Autism spectrum condition and the built environment

Keith McAllister, Aine McBeth, Neil Galway*

*Corresponding author for this work

Research output: Contribution to journalArticlepeer-review

2 Citations (Scopus)
105 Downloads (Pure)


A growing body of research proves that city green spaces provide positive physical and mental health benefits. However, access is not universal. For many people with Autism Spectrum Condition (ASC), our cities can be difficult to navigate, due to the cognitive and social challenges inherent within the Built Environment. Problematically, cities are planned and designed by and for neurotypical people who commonly neglect the needs of those with disabilities. This paper aims to identify the impacts of the Built Environment on the walkability of a city for those with Autism Spectrum Condition. Using film, photography and recordings, two alternative journeys from a transport hub to a public park are analysed. A focus group consisting of parents of children with Autism Spectrum Condition aid the investigation by analysing the material gathered before suggesting potential solutions to the identified challenges. Suggestions included transition zones and provision of dedicated quiet places in the city, compartmentalisation of large spaces, utilising technology before journeys alongside improving safety and signage. Reflecting on the findings, this paper provides a number of urban design principles for the Built Environment, which consider those with Autism Spectrum Condition, that will make our shared Built Environment more inclusive for all.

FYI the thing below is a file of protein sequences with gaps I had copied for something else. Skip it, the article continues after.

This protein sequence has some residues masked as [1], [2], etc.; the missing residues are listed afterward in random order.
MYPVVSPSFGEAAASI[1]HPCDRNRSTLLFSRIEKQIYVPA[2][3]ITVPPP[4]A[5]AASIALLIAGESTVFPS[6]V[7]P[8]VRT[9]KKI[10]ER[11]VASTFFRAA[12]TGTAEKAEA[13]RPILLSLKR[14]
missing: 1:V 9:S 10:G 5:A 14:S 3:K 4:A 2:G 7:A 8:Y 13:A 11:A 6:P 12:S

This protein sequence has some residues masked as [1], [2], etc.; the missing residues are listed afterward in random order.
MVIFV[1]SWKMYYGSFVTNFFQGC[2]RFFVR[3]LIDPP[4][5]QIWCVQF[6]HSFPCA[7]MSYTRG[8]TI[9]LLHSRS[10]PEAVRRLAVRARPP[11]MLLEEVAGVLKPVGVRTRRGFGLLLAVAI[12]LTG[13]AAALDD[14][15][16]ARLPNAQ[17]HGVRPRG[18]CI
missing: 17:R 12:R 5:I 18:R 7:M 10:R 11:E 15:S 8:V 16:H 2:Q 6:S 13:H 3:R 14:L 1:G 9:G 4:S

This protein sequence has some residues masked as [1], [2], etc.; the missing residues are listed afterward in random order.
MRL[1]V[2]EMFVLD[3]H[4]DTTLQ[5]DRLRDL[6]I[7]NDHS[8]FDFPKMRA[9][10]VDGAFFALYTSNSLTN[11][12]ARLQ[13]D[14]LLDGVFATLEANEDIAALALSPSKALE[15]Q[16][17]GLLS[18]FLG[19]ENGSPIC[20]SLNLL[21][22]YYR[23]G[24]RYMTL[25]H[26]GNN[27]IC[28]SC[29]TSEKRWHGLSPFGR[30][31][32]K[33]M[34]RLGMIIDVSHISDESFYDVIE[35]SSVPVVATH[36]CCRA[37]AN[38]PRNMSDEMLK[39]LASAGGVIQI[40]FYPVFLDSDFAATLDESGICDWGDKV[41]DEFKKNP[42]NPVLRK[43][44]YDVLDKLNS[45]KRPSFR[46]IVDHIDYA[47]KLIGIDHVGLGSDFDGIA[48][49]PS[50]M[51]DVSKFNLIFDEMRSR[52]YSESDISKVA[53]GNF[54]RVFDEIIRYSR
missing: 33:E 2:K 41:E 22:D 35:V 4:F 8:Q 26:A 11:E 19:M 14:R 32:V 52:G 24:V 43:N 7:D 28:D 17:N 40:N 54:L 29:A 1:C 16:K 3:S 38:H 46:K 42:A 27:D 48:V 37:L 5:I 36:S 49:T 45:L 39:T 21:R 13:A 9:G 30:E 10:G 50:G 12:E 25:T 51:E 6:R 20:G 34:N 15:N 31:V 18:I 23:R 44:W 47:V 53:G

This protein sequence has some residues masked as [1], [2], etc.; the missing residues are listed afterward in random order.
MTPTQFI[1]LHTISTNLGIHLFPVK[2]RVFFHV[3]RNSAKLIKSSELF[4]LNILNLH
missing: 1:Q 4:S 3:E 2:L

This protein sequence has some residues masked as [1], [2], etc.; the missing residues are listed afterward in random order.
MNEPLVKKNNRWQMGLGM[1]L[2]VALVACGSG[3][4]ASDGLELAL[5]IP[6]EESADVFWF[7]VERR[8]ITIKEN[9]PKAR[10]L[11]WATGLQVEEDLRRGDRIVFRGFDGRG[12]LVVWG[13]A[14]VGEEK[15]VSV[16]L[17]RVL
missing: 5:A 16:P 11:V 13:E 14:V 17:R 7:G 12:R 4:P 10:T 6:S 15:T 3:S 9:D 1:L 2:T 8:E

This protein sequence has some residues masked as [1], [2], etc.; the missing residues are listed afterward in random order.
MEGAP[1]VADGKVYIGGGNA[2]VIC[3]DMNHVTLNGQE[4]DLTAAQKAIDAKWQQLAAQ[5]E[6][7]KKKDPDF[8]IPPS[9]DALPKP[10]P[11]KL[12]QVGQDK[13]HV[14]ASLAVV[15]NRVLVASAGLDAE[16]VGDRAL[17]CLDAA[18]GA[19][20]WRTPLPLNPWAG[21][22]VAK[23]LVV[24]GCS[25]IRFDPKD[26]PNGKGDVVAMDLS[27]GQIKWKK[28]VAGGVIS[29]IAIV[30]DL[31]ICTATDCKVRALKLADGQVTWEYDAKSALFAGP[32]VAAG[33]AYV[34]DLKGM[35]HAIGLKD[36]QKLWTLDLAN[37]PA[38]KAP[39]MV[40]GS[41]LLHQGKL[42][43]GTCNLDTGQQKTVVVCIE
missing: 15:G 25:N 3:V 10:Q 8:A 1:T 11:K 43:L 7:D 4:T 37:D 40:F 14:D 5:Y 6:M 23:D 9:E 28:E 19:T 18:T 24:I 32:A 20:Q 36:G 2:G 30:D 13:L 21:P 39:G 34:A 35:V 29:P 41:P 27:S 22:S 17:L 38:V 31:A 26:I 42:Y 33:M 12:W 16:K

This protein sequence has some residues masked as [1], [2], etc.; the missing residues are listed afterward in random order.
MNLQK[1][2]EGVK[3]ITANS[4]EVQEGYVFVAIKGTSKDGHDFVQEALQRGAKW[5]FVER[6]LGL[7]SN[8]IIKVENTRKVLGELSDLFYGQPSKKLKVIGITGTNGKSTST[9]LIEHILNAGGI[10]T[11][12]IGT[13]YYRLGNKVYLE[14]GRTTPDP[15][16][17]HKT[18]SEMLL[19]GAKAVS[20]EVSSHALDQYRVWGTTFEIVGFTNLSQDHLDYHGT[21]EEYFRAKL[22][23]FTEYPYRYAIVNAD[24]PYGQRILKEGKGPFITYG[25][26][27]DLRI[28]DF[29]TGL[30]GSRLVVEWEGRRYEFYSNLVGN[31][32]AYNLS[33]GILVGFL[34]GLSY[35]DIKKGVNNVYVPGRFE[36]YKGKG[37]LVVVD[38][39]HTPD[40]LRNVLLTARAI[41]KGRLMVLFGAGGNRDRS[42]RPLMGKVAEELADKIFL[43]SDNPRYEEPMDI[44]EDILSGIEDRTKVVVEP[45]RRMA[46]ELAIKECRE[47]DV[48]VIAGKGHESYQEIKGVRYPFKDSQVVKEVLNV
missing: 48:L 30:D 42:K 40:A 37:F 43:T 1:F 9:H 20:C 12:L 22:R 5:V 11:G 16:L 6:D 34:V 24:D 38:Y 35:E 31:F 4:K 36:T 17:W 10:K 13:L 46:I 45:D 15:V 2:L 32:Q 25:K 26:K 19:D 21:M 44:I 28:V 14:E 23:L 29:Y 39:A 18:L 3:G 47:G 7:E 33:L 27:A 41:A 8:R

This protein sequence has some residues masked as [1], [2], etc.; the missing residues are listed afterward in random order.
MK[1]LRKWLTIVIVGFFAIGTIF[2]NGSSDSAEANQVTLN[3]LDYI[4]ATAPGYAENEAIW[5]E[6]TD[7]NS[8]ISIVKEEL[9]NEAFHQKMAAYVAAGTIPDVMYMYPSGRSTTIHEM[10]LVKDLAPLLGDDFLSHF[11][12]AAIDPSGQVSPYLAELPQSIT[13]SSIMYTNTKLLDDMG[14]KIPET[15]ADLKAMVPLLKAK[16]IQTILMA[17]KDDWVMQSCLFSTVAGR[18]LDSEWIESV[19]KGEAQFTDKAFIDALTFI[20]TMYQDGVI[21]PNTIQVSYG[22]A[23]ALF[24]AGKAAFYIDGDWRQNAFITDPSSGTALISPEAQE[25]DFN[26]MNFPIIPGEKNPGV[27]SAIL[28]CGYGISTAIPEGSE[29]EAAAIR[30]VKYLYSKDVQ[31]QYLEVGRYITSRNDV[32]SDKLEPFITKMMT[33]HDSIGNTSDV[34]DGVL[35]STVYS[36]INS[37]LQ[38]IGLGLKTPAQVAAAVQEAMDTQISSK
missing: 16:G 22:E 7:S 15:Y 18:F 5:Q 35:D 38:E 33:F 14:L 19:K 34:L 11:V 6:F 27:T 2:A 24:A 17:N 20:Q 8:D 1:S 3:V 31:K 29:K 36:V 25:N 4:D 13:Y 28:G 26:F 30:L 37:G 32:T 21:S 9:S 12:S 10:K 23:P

Original languageEnglish
Pages (from-to)1164-1178
Number of pages15
JournalCities and Health
Issue number6
Early online date10 Nov 2022
Publication statusPublished - 01 Dec 2022


  • Autism
  • built environment
  • city
  • inclusion
  • walkability

ASJC Scopus subject areas

  • Urban Studies
  • Public Health, Environmental and Occupational Health


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